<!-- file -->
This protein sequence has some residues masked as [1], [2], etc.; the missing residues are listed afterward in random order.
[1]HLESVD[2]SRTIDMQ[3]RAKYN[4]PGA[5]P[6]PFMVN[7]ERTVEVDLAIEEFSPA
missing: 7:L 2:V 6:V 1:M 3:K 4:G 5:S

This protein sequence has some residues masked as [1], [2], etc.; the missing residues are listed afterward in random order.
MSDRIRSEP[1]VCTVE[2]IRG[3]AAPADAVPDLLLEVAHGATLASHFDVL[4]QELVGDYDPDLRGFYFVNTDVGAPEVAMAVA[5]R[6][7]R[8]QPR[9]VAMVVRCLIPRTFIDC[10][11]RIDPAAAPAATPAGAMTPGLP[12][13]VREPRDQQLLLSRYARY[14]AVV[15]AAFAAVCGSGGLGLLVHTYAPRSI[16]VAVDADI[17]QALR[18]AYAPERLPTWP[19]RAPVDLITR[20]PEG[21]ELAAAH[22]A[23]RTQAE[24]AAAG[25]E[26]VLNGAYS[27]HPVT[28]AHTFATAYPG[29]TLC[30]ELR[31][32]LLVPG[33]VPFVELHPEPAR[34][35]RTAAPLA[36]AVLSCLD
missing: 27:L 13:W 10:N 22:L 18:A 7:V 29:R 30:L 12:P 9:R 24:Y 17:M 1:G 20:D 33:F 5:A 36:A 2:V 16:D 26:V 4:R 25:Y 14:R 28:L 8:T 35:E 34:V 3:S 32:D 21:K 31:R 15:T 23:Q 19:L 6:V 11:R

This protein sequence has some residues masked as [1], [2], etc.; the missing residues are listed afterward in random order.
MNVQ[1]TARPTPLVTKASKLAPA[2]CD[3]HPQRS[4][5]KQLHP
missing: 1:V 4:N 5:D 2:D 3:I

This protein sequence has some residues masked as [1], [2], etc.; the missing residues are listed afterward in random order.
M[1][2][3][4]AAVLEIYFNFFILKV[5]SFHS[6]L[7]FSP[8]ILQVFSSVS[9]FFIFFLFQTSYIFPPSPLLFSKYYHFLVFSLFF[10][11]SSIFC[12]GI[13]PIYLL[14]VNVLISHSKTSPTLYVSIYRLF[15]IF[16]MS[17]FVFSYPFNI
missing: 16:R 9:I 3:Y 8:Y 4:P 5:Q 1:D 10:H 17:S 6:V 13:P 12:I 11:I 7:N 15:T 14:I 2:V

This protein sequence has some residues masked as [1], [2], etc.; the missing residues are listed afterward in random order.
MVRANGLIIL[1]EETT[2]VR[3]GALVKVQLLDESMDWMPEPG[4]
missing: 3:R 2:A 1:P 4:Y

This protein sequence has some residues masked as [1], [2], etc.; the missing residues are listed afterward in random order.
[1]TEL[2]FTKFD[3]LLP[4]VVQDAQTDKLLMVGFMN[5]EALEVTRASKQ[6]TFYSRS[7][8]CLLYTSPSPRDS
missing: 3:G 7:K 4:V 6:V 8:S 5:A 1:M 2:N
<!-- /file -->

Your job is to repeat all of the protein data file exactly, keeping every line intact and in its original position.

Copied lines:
This protein sequence has some residues masked as [1], [2], etc.; the missing residues are listed afterward in random order.
[1]HLESVD[2]SRTIDMQ[3]RAKYN[4]PGA[5]P[6]PFMVN[7]ERTVEVDLAIEEFSPA
missing: 7:L 2:V 6:V 1:M 3:K 4:G 5:S

This protein sequence has some residues masked as [1], [2], etc.; the missing residues are listed afterward in random order.
MSDRIRSEP[1]VCTVE[2]IRG[3]AAPADAVPDLLLEVAHGATLASHFDVL[4]QELVGDYDPDLRGFYFVNTDVGAPEVAMAVA[5]R[6][7]R[8]QPR[9]VAMVVRCLIPRTFIDC[10][11]RIDPAAAPAATPAGAMTPGLP[12][13]VREPRDQQLLLSRYARY[14]AVV[15]AAFAAVCGSGGLGLLVHTYAPRSI[16]VAVDADI[17]QALR[18]AYAPERLPTWP[19]RAPVDLITR[20]PEG[21]ELAAAH[22]A[23]RTQAE[24]AAAG[25]E[26]VLNGAYS[27]HPVT[28]AHTFATAYPG[29]TLC[30]ELR[31][32]LLVPG[33]VPFVELHPEPAR[34][35]RTAAPLA[36]AVLSCLD
missing: 27:L 13:W 10:N 22:L 18:A 7:V 29:R 30:L 12:P 9:R 24:Y 17:M 1:G 20:D 33:F 5:A 36:A 2:V 16:D 26:V 4:R 25:Y 14:R 28:L 8:T 35:E 34:V 3:S 32:D 21:K 31:R 15:T 23:Q 19:L 6:V 11:R

This protein sequence has some residues masked as [1], [2], etc.; the missing residues are listed afterward in random order.
MNVQ[1]TARPTPLVTKASKLAPA[2]CD[3]HPQRS[4][5]KQLHP
missing: 1:V 4:N 5:D 2:D 3:I

This protein sequence has some residues masked as [1], [2], etc.; the missing residues are listed afterward in random order.
M[1][2][3][4]AAVLEIYFNFFILKV[5]SFHS[6]L[7]FSP[8]ILQVFSSVS[9]FFIFFLFQTSYIFPPSPLLFSKYYHFLVFSLFF[10][11]SSIFC[12]GI[13]PIYLL[14]VNVLISHSKTSPTLYVSIYRLF[15]IF[16]MS[17]FVFSYPFNI
missing: 16:R 9:I 3:Y 8:Y 4:P 5:Q 1:D 10:H 17:S 6:V 13:P 12:I 11:I 7:N 15:T 14:I 2:V

This protein sequence has some residues masked as [1], [2], etc.; the missing residues are listed afterward in random order.
MVRANGLIIL[1]EETT[2]VR[3]GALVKVQLLDESMDWMPEPG[4]
missing: 3:R 2:A 1:P 4:Y

This protein sequence has some residues masked as [1], [2], etc.; the missing residues are listed afterward in random order.
[1]TEL[2]FTKFD[3]LLP[4]VVQDAQTDKLLMVGFMN[5]EALEVTRASKQ[6]TFYSRS[7][8]CLLYTSPSPRDS
missing: 3:G 7:K 4:V 6:V 8:S 5:A 1:M 2:N